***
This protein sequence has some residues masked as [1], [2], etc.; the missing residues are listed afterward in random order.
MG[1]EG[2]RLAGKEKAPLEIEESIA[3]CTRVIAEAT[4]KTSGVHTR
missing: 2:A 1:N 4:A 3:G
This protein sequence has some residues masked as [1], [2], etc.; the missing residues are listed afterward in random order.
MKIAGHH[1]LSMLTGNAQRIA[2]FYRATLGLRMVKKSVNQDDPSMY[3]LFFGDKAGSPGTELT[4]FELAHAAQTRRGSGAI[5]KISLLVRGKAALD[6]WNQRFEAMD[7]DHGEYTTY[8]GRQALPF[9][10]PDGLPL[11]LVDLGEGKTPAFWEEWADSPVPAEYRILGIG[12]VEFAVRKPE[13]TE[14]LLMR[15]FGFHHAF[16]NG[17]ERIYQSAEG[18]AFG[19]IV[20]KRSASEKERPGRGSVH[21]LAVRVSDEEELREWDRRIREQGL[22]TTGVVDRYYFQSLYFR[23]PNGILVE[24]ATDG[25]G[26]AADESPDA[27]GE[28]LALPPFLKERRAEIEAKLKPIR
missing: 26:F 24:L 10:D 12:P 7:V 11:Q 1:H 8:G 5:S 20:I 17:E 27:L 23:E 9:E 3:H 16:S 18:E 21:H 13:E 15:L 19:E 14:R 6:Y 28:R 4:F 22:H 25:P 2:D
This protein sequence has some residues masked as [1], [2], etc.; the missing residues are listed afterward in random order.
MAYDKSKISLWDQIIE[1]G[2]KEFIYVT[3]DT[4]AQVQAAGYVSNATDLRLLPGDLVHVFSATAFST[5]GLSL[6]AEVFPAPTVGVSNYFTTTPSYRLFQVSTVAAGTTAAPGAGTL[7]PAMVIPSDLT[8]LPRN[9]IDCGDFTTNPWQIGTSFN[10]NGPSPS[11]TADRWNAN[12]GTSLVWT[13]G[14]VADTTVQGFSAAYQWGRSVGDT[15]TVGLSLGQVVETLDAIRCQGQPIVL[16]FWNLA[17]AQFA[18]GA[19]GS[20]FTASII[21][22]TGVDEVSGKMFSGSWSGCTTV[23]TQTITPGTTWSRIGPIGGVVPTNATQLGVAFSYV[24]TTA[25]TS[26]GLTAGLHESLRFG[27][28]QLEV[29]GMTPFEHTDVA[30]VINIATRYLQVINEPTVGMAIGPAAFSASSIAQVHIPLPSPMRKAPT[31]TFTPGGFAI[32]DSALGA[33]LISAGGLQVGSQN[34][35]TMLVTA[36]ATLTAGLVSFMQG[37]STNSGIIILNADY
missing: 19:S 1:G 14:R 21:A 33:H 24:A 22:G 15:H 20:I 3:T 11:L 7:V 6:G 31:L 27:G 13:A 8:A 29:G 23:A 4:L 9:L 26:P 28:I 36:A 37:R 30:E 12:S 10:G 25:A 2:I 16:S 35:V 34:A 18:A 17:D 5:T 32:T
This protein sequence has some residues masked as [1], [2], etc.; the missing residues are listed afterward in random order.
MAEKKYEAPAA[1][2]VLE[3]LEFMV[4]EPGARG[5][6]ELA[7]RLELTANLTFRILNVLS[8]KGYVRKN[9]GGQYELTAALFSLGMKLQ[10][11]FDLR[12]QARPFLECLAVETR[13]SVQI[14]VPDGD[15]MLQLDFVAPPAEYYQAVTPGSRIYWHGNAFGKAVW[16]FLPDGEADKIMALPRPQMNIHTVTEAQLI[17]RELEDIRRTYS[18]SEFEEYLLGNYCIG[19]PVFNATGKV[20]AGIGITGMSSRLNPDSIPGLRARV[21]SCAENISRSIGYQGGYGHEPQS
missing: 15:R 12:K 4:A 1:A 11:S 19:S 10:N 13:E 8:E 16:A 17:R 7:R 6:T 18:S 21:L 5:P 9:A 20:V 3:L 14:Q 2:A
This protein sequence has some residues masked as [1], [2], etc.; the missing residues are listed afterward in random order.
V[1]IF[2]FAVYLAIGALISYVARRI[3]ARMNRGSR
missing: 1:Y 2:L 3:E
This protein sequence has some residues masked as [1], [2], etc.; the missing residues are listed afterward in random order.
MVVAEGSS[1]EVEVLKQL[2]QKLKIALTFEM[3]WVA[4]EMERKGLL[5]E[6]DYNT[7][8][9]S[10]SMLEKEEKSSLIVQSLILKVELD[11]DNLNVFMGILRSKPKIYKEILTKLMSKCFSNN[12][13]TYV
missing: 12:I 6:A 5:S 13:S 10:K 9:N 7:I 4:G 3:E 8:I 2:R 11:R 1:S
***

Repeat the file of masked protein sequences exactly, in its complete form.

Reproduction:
This protein sequence has some residues masked as [1], [2], etc.; the missing residues are listed afterward in random order.
MG[1]EG[2]RLAGKEKAPLEIEESIA[3]CTRVIAEAT[4]KTSGVHTR
missing: 2:A 1:N 4:A 3:G
This protein sequence has some residues masked as [1], [2], etc.; the missing residues are listed afterward in random order.
MKIAGHH[1]LSMLTGNAQRIA[2]FYRATLGLRMVKKSVNQDDPSMY[3]LFFGDKAGSPGTELT[4]FELAHAAQTRRGSGAI[5]KISLLVRGKAALD[6]WNQRFEAMD[7]DHGEYTTY[8]GRQALPF[9][10]PDGLPL[11]LVDLGEGKTPAFWEEWADSPVPAEYRILGIG[12]VEFAVRKPE[13]TE[14]LLMR[15]FGFHHAF[16]NG[17]ERIYQSAEG[18]AFG[19]IV[20]KRSASEKERPGRGSVH[21]LAVRVSDEEELREWDRRIREQGL[22]TTGVVDRYYFQSLYFR[23]PNGILVE[24]ATDG[25]G[26]AADESPDA[27]GE[28]LALPPFLKERRAEIEAKLKPIR
missing: 26:F 24:L 10:D 12:P 7:V 11:Q 1:H 8:G 5:S 20:I 17:E 27:L 23:E 9:E 3:H 16:S 18:E 21:H 13:E 15:L 19:E 14:R 6:Y 28:R 4:F 22:H 25:P 2:D
This protein sequence has some residues masked as [1], [2], etc.; the missing residues are listed afterward in random order.
MAYDKSKISLWDQIIE[1]G[2]KEFIYVT[3]DT[4]AQVQAAGYVSNATDLRLLPGDLVHVFSATAFST[5]GLSL[6]AEVFPAPTVGVSNYFTTTPSYRLFQVSTVAAGTTAAPGAGTL[7]PAMVIPSDLT[8]LPRN[9]IDCGDFTTNPWQIGTSFN[10]NGPSPS[11]TADRWNAN[12]GTSLVWT[13]G[14]VADTTVQGFSAAYQWGRSVGDT[15]TVGLSLGQVVETLDAIRCQGQPIVL[16]FWNLA[17]AQFA[18]GA[19]GS[20]FTASII[21][22]TGVDEVSGKMFSGSWSGCTTV[23]TQTITPGTTWSRIGPIGGVVPTNATQLGVAFSYV[24]TTA[25]TS[26]GLTAGLHESLRFG[27][28]QLEV[29]GMTPFEHTDVA[30]VINIATRYLQVINEPTVGMAIGPAAFSASSIAQVHIPLPSPMRKAPT[31]TFTPGGFAI[32]DSALGA[33]LISAGGLQVGSQN[34][35]TMLVTA[36]ATLTAGLVSFMQG[37]STNSGIIILNADY
missing: 19:S 1:G 14:R 21:A 33:H 24:A 22:G 15:H 20:I 3:T 11:L 7:V 6:G 31:L 27:G 13:A 8:A 29:G 23:A 4:L 9:L 26:P 28:I 36:A 37:R 30:E 12:S 10:G 25:A 2:I 16:S 35:V 34:A 18:A 17:D 5:T 32:T
This protein sequence has some residues masked as [1], [2], etc.; the missing residues are listed afterward in random order.
MAEKKYEAPAA[1][2]VLE[3]LEFMV[4]EPGARG[5][6]ELA[7]RLELTANLTFRILNVLS[8]KGYVRKN[9]GGQYELTAALFSLGMKLQ[10][11]FDLR[12]QARPFLECLAVETR[13]SVQI[14]VPDGD[15]MLQLDFVAPPAEYYQAVTPGSRIYWHGNAFGKAVW[16]FLPDGEADKIMALPRPQMNIHTVTEAQLI[17]RELEDIRRTYS[18]SEFEEYLLGNYCIG[19]PVFNATGKV[20]AGIGITGMSSRLNPDSIPGLRARV[21]SCAENISRSIGYQGGYGHEPQS
missing: 15:R 12:K 4:A 1:A 11:S 19:S 10:N 13:E 8:E 16:A 17:R 7:R 6:T 18:S 21:L 5:P 9:A 20:V 3:L 14:Q 2:A
This protein sequence has some residues masked as [1], [2], etc.; the missing residues are listed afterward in random order.
V[1]IF[2]FAVYLAIGALISYVARRI[3]ARMNRGSR
missing: 1:Y 2:L 3:E
This protein sequence has some residues masked as [1], [2], etc.; the missing residues are listed afterward in random order.
MVVAEGSS[1]EVEVLKQL[2]QKLKIALTFEM[3]WVA[4]EMERKGLL[5]E[6]DYNT[7][8][9]S[10]SMLEKEEKSSLIVQSLILKVELD[11]DNLNVFMGILRSKPKIYKEILTKLMSKCFSNN[12][13]TYV
missing: 12:I 6:A 5:S 13:S 10:K 9:N 7:I 4:G 3:E 8:I 2:R 11:R 1:S